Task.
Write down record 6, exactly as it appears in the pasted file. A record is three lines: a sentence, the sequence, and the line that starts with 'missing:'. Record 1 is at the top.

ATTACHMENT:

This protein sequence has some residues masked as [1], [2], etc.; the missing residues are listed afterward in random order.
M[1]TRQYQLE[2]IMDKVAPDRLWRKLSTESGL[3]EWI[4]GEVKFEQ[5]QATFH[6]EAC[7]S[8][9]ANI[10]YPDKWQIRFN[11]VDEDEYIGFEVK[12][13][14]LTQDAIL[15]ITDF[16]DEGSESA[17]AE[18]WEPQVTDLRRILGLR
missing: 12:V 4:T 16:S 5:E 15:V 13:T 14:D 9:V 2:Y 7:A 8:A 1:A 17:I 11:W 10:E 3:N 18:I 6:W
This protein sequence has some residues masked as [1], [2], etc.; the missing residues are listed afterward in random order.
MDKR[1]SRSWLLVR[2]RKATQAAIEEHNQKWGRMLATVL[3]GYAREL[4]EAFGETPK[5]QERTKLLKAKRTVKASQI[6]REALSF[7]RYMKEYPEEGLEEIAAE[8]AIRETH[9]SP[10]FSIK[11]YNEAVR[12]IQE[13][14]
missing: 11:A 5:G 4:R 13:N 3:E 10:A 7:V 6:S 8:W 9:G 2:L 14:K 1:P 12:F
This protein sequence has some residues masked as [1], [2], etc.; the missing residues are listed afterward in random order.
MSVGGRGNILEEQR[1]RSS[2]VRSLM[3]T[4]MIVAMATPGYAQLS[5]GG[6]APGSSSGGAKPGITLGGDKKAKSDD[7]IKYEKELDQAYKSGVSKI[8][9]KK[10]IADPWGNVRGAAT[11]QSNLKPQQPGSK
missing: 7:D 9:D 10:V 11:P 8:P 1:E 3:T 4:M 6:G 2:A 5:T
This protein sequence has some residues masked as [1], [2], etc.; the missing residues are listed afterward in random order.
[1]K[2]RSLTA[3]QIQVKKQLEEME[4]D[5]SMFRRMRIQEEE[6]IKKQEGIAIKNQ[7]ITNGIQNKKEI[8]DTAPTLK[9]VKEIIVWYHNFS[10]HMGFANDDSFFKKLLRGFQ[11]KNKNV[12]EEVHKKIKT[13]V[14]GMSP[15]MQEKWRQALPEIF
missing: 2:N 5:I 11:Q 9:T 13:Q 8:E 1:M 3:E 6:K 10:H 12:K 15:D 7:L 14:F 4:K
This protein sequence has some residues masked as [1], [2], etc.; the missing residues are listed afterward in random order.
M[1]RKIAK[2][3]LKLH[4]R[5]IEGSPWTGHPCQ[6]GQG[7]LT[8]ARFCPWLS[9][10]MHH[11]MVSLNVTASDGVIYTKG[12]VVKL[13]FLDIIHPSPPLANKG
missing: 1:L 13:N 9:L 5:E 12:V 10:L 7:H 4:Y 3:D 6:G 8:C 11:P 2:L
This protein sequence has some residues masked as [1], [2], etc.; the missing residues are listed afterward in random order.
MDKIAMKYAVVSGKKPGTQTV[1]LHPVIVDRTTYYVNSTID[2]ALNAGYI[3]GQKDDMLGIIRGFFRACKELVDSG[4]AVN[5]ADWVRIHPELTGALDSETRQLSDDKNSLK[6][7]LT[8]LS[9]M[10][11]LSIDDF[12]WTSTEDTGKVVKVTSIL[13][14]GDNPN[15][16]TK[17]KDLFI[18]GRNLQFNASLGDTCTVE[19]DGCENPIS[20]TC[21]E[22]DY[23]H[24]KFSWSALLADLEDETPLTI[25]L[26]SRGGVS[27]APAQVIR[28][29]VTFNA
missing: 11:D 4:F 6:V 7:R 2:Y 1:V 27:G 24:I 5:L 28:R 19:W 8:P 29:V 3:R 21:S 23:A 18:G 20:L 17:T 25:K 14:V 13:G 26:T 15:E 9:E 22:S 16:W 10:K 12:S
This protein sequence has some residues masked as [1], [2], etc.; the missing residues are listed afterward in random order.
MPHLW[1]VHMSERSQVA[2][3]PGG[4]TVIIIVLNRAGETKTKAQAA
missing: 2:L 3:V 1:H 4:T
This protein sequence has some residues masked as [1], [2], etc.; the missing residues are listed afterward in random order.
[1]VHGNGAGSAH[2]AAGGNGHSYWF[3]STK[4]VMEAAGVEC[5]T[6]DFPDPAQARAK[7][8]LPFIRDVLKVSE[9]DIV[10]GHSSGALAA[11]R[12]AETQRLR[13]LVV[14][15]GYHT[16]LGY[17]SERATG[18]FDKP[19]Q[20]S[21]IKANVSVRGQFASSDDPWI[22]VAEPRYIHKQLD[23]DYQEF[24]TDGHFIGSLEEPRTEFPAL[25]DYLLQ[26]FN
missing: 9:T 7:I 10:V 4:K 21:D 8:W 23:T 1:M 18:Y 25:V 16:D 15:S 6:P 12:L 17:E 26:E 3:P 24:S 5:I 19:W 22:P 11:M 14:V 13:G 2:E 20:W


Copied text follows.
This protein sequence has some residues masked as [1], [2], etc.; the missing residues are listed afterward in random order.
MDKIAMKYAVVSGKKPGTQTV[1]LHPVIVDRTTYYVNSTID[2]ALNAGYI[3]GQKDDMLGIIRGFFRACKELVDSG[4]AVN[5]ADWVRIHPELTGALDSETRQLSDDKNSLK[6][7]LT[8]LS[9]M[10][11]LSIDDF[12]WTSTEDTGKVVKVTSIL[13][14]GDNPN[15][16]TK[17]KDLFI[18]GRNLQFNASLGDTCTVE[19]DGCENPIS[20]TC[21]E[22]DY[23]H[24]KFSWSALLADLEDETPLTI[25]L[26]SRGGVS[27]APAQVIR[28][29]VTFNA
missing: 11:D 4:F 6:V 7:R 2:Y 1:V 27:G 24:I 5:L 28:R 19:W 8:P 29:V 3:R 21:S 23:A 18:G 20:L 17:T 25:K 14:V 13:G 26:T 15:E 9:E 22:S 16:W 10:K 12:S